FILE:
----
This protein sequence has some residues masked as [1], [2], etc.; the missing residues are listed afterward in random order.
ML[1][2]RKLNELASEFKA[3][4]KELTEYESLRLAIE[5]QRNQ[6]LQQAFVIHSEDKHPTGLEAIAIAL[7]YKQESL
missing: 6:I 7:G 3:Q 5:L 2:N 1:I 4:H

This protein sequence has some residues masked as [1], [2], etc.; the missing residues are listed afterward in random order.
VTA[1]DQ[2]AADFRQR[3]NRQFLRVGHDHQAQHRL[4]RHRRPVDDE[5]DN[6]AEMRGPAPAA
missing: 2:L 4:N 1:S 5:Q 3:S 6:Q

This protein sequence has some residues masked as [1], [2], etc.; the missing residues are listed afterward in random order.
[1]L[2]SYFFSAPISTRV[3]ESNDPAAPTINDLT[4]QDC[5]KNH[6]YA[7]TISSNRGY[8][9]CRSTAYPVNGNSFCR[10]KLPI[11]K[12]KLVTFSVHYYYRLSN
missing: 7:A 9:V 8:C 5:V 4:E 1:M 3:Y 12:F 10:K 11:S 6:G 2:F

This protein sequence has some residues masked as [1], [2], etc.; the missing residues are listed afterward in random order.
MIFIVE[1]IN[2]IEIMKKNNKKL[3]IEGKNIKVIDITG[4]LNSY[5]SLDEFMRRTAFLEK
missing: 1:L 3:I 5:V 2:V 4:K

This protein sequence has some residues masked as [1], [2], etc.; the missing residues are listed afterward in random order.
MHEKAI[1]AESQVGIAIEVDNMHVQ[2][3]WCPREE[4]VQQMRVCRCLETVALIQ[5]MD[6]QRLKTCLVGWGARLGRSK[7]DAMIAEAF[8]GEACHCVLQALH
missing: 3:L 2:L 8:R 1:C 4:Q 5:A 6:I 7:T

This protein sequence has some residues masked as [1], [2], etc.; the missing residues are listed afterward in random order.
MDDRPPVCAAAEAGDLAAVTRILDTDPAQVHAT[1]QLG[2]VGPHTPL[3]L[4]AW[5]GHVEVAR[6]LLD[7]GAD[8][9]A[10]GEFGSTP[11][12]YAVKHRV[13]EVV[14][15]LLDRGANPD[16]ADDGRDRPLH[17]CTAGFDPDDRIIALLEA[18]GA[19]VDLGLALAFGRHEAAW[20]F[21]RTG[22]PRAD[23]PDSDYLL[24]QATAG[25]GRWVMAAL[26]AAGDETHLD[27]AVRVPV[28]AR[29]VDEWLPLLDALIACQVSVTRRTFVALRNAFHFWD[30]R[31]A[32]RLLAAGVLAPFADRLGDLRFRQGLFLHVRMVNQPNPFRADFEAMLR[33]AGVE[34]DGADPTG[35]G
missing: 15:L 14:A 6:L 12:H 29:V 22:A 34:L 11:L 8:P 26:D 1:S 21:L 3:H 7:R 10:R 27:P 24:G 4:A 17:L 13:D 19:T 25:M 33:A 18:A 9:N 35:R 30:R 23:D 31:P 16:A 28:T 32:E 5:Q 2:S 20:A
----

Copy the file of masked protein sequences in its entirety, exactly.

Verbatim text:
This protein sequence has some residues masked as [1], [2], etc.; the missing residues are listed afterward in random order.
ML[1][2]RKLNELASEFKA[3][4]KELTEYESLRLAIE[5]QRNQ[6]LQQAFVIHSEDKHPTGLEAIAIAL[7]YKQESL
missing: 6:I 7:G 3:Q 5:L 2:N 1:I 4:H

This protein sequence has some residues masked as [1], [2], etc.; the missing residues are listed afterward in random order.
VTA[1]DQ[2]AADFRQR[3]NRQFLRVGHDHQAQHRL[4]RHRRPVDDE[5]DN[6]AEMRGPAPAA
missing: 2:L 4:N 1:S 5:Q 3:S 6:Q

This protein sequence has some residues masked as [1], [2], etc.; the missing residues are listed afterward in random order.
[1]L[2]SYFFSAPISTRV[3]ESNDPAAPTINDLT[4]QDC[5]KNH[6]YA[7]TISSNRGY[8][9]CRSTAYPVNGNSFCR[10]KLPI[11]K[12]KLVTFSVHYYYRLSN
missing: 7:A 9:V 8:C 5:V 4:E 1:M 3:Y 12:F 10:K 11:S 6:G 2:F

This protein sequence has some residues masked as [1], [2], etc.; the missing residues are listed afterward in random order.
MIFIVE[1]IN[2]IEIMKKNNKKL[3]IEGKNIKVIDITG[4]LNSY[5]SLDEFMRRTAFLEK
missing: 1:L 3:I 5:V 2:V 4:K

This protein sequence has some residues masked as [1], [2], etc.; the missing residues are listed afterward in random order.
MHEKAI[1]AESQVGIAIEVDNMHVQ[2][3]WCPREE[4]VQQMRVCRCLETVALIQ[5]MD[6]QRLKTCLVGWGARLGRSK[7]DAMIAEAF[8]GEACHCVLQALH
missing: 3:L 2:L 8:R 1:C 4:Q 5:A 6:I 7:T

This protein sequence has some residues masked as [1], [2], etc.; the missing residues are listed afterward in random order.
MDDRPPVCAAAEAGDLAAVTRILDTDPAQVHAT[1]QLG[2]VGPHTPL[3]L[4]AW[5]GHVEVAR[6]LLD[7]GAD[8][9]A[10]GEFGSTP[11][12]YAVKHRV[13]EVV[14][15]LLDRGANPD[16]ADDGRDRPLH[17]CTAGFDPDDRIIALLEA[18]GA[19]VDLGLALAFGRHEAAW[20]F[21]RTG[22]PRAD[23]PDSDYLL[24]QATAG[25]GRWVMAAL[26]AAGDETHLD[27]AVRVPV[28]AR[29]VDEWLPLLDALIACQVSVTRRTFVALRNAFHFWD[30]R[31]A[32]RLLAAGVLAPFADRLGDLRFRQGLFLHVRMVNQPNPFRADFEAMLR[33]AGVE[34]DGADPTG[35]G
missing: 15:L 14:A 6:L 12:H 29:V 22:A 34:L 11:L 8:P 26:D 1:S 21:L 3:H 7:R 10:R 27:P 24:G 4:A 17:L 13:D 19:T 25:M 33:A 18:A 9:N 35:R 30:R 23:D 31:P 16:A 28:T 32:E 5:Q 2:S 20:A